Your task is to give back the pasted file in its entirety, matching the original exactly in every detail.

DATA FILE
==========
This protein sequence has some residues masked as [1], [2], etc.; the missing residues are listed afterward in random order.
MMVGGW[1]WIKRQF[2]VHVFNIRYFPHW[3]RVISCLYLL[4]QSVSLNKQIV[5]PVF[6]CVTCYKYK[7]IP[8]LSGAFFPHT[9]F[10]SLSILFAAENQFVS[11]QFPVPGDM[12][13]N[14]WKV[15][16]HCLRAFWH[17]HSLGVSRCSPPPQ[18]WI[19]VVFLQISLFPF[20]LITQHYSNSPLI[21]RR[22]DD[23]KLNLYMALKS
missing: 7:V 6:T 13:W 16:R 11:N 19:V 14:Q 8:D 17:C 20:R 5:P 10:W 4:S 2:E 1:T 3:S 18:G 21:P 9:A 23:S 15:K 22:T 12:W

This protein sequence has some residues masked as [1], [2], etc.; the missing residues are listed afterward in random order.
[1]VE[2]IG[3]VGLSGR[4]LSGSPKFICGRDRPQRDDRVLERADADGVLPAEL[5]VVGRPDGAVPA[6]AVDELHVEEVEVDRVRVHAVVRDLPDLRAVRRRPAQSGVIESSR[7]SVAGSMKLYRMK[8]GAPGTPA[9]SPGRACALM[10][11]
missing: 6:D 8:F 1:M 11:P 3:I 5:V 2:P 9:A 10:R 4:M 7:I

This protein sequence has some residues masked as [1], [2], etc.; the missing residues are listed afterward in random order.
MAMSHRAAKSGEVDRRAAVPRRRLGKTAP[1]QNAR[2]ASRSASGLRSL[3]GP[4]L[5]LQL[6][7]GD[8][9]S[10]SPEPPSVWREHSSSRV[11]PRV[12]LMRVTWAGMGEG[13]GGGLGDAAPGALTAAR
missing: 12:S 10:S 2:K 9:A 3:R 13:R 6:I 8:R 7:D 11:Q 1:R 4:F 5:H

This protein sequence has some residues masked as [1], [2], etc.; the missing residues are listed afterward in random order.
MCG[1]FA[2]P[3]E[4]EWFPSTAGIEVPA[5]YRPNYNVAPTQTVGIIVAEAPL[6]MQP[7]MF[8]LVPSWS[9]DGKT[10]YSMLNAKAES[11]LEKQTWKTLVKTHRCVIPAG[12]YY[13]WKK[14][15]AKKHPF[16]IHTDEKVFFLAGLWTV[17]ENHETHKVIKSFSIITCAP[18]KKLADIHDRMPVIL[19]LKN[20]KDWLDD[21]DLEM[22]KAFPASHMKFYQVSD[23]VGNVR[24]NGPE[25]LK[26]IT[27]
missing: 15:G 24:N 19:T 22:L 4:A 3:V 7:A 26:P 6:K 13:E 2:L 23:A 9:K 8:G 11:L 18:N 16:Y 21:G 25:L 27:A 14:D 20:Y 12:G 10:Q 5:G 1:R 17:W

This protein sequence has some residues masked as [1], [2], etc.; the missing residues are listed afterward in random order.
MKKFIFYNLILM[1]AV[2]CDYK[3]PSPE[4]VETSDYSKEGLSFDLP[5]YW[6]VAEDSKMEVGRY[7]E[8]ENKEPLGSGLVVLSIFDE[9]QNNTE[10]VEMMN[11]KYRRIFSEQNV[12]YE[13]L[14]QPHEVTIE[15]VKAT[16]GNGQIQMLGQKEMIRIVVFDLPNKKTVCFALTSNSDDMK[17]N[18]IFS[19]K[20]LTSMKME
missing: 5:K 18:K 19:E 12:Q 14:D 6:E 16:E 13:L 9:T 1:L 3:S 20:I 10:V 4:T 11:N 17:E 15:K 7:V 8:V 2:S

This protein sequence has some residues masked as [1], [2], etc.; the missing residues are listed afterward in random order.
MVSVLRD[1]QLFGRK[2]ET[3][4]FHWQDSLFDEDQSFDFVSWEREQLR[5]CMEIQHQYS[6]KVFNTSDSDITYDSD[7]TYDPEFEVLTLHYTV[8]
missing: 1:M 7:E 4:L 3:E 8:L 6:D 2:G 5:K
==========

This protein sequence has some residues masked as [1], [2], etc.; the missing residues are listed afterward in random order.
MMVGGW[1]WIKRQF[2]VHVFNIRYFPHW[3]RVISCLYLL[4]QSVSLNKQIV[5]PVF[6]CVTCYKYK[7]IP[8]LSGAFFPHT[9]F[10]SLSILFAAENQFVS[11]QFPVPGDM[12][13]N[14]WKV[15][16]HCLRAFWH[17]HSLGVSRCSPPPQ[18]WI[19]VVFLQISLFPF[20]LITQHYSNSPLI[21]RR[22]DD[23]KLNLYMALKS
missing: 7:V 6:T 13:W 16:R 11:N 19:V 14:Q 8:D 17:C 20:R 5:P 10:W 4:S 2:E 1:T 3:S 18:G 21:P 9:A 23:S 15:K 22:T 12:W

This protein sequence has some residues masked as [1], [2], etc.; the missing residues are listed afterward in random order.
[1]VE[2]IG[3]VGLSGR[4]LSGSPKFICGRDRPQRDDRVLERADADGVLPAEL[5]VVGRPDGAVPA[6]AVDELHVEEVEVDRVRVHAVVRDLPDLRAVRRRPAQSGVIESSR[7]SVAGSMKLYRMK[8]GAPGTPA[9]SPGRACALM[10][11]
missing: 6:D 8:F 1:M 11:P 3:I 5:V 2:P 9:A 10:R 4:M 7:I

This protein sequence has some residues masked as [1], [2], etc.; the missing residues are listed afterward in random order.
MAMSHRAAKSGEVDRRAAVPRRRLGKTAP[1]QNAR[2]ASRSASGLRSL[3]GP[4]L[5]LQL[6][7]GD[8][9]S[10]SPEPPSVWREHSSSRV[11]PRV[12]LMRVTWAGMGEG[13]GGGLGDAAPGALTAAR
missing: 12:S 10:S 2:K 9:A 3:R 13:R 6:I 8:R 7:D 11:Q 1:R 4:F 5:H

This protein sequence has some residues masked as [1], [2], etc.; the missing residues are listed afterward in random order.
MCG[1]FA[2]P[3]E[4]EWFPSTAGIEVPA[5]YRPNYNVAPTQTVGIIVAEAPL[6]MQP[7]MF[8]LVPSWS[9]DGKT[10]YSMLNAKAES[11]LEKQTWKTLVKTHRCVIPAG[12]YY[13]WKK[14][15]AKKHPF[16]IHTDEKVFFLAGLWTV[17]ENHETHKVIKSFSIITCAP[18]KKLADIHDRMPVIL[19]LKN[20]KDWLDD[21]DLEM[22]KAFPASHMKFYQVSD[23]VGNVR[24]NGPE[25]LK[26]IT[27]
missing: 15:G 24:N 19:T 22:L 4:A 3:V 7:A 26:P 6:K 13:E 2:L 23:A 9:K 8:G 11:L 18:N 16:Y 21:G 25:L 27:A 14:D 20:Y 12:G 10:Q 5:G 1:R 17:W

This protein sequence has some residues masked as [1], [2], etc.; the missing residues are listed afterward in random order.
MKKFIFYNLILM[1]AV[2]CDYK[3]PSPE[4]VETSDYSKEGLSFDLP[5]YW[6]VAEDSKMEVGRY[7]E[8]ENKEPLGSGLVVLSIFDE[9]QNNTE[10]VEMMN[11]KYRRIFSEQNV[12]YE[13]L[14]QPHEVTIE[15]VKAT[16]GNGQIQMLGQKEMIRIVVFDLPNKKTVCFALTSNSDDMK[17]N[18]IFS[19]K[20]LTSMKME
missing: 5:K 18:K 19:E 12:Q 14:D 6:E 16:E 13:L 9:T 1:L 3:S 20:I 10:V 4:T 11:N 17:E 15:K 7:V 8:V 2:S

This protein sequence has some residues masked as [1], [2], etc.; the missing residues are listed afterward in random order.
MVSVLRD[1]QLFGRK[2]ET[3][4]FHWQDSLFDEDQSFDFVSWEREQLR[5]CMEIQHQYS[6]KVFNTSDSDITYDSD[7]TYDPEFEVLTLHYTV[8]
missing: 1:M 7:E 4:L 3:E 8:L 6:D 2:G 5:K